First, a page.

Sponsored by The Center for U.S. Rural Cultures Studies, “The Sea Ranch Nonhuman Residents Project” is a step in a rehabilitation process aimed at reanimating “Live Lightly on the Land.” This remarkably relevant sustainability ethic is woven throughout TSRA literature, but has been functionally abandoned in current landscape management practices approved by The Sea Ranch Association. This project is an opportunity to reintroduce management practices that avoid unnecessary destruction of nonhuman habitat.
The place humans call “The Sea Ranch” is a fragile, diverse, interdependent biological complex: this place is the other animals, the grasses, the trees; all the flora and fauna are one fabric. What human SR residents call “wildlife” are other animals who’ve done their best to adapt to human animals here for decades. To call them “wildlife” is an easy way to abstract them, to make it seem like they aren’t individual beings, in families, who are trying to survive in an unnecessarily hostile human-controlled environment.
Sea Ranch “wildlife” are beings without power or a voice in human processes that stress, maim, and kill them. No value is attributed to the quail or deer or any other-than-human animal, and no consideration of them is part of development, design, or building of human habitat. TSRA’s relationship with other animals here is the very definition of authoritarianism: the policy and practices steal power from other animals to find food, shelter, and safety by destroying the natural environment’s resources.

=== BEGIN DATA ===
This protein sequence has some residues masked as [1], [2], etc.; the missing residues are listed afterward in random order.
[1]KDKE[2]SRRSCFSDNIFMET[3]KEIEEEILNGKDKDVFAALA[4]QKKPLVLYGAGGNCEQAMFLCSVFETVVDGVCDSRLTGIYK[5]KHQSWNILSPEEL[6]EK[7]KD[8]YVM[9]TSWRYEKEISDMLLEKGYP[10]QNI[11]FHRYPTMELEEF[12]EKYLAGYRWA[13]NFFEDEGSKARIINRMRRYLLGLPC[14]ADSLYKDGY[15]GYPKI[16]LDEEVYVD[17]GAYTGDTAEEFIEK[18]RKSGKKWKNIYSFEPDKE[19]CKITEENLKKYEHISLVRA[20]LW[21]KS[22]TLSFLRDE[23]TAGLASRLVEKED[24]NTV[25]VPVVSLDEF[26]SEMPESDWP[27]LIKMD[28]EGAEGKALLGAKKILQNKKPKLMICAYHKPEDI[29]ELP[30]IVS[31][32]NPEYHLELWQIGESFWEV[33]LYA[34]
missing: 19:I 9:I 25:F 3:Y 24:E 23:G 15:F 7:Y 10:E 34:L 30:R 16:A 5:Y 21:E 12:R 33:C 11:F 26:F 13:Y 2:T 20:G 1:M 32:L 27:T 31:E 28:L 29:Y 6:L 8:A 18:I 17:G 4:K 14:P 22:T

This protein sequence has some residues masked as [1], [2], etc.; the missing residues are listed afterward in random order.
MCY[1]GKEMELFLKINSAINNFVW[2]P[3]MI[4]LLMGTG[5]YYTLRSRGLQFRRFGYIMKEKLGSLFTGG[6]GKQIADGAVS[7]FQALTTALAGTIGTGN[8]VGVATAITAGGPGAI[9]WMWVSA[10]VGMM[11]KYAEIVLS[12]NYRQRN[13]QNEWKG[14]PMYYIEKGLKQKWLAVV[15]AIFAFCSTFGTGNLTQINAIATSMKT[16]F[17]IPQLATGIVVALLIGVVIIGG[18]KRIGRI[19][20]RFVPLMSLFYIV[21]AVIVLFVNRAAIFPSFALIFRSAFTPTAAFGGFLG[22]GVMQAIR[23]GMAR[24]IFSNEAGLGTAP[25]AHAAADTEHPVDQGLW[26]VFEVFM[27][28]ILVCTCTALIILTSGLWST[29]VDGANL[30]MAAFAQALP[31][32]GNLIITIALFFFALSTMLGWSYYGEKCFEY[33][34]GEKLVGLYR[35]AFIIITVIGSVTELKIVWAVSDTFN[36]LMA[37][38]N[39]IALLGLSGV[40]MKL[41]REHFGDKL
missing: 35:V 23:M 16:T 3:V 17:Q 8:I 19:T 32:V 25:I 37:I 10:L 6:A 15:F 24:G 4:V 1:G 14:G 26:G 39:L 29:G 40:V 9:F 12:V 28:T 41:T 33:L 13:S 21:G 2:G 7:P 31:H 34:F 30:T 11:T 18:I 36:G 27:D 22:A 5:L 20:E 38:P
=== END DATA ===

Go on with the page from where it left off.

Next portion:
Authoritarian tendencies have no place in a struggling democracy. Democracies require healthy social soil, which is created in relations between humans and between humans and other beings. In a democratic culture, relational power sharing is fundamental, and it creates the conditions for the possibility of including all humans and all other beings in consideration.
Without a mindful, devoted personal power-sharing practice, everyday authoritarianism invades and spreads, killing any remaining native democratic processes. Power-stealing patterns quietly poison the social soil in which democracies grow. Our democracy dies without our individual power sharing practices. With them, we create a new world.
“The Sea Ranch Nonhuman Residents Project” is a chance for the humans of The Sea Ranch to challenge the stereotype that “all old white people are authoritarian.” In this time–when state-level authoritarianism surrounds us–and in this place, in California, it is imperative we are relationally democratic. It is our responsibility as U.S. citizens to share power. No social, economic, religious, or academic status relieves any of us of that responsibility. No age reached. No experience level. No exceptions.
When we encounter relational power-stealing, we must speak up, reframe the relation to share power, and provide a democratic alternative. “The Sea Ranch Nonhuman Residents Project” is an effort to demonstrate, model, and document those steps.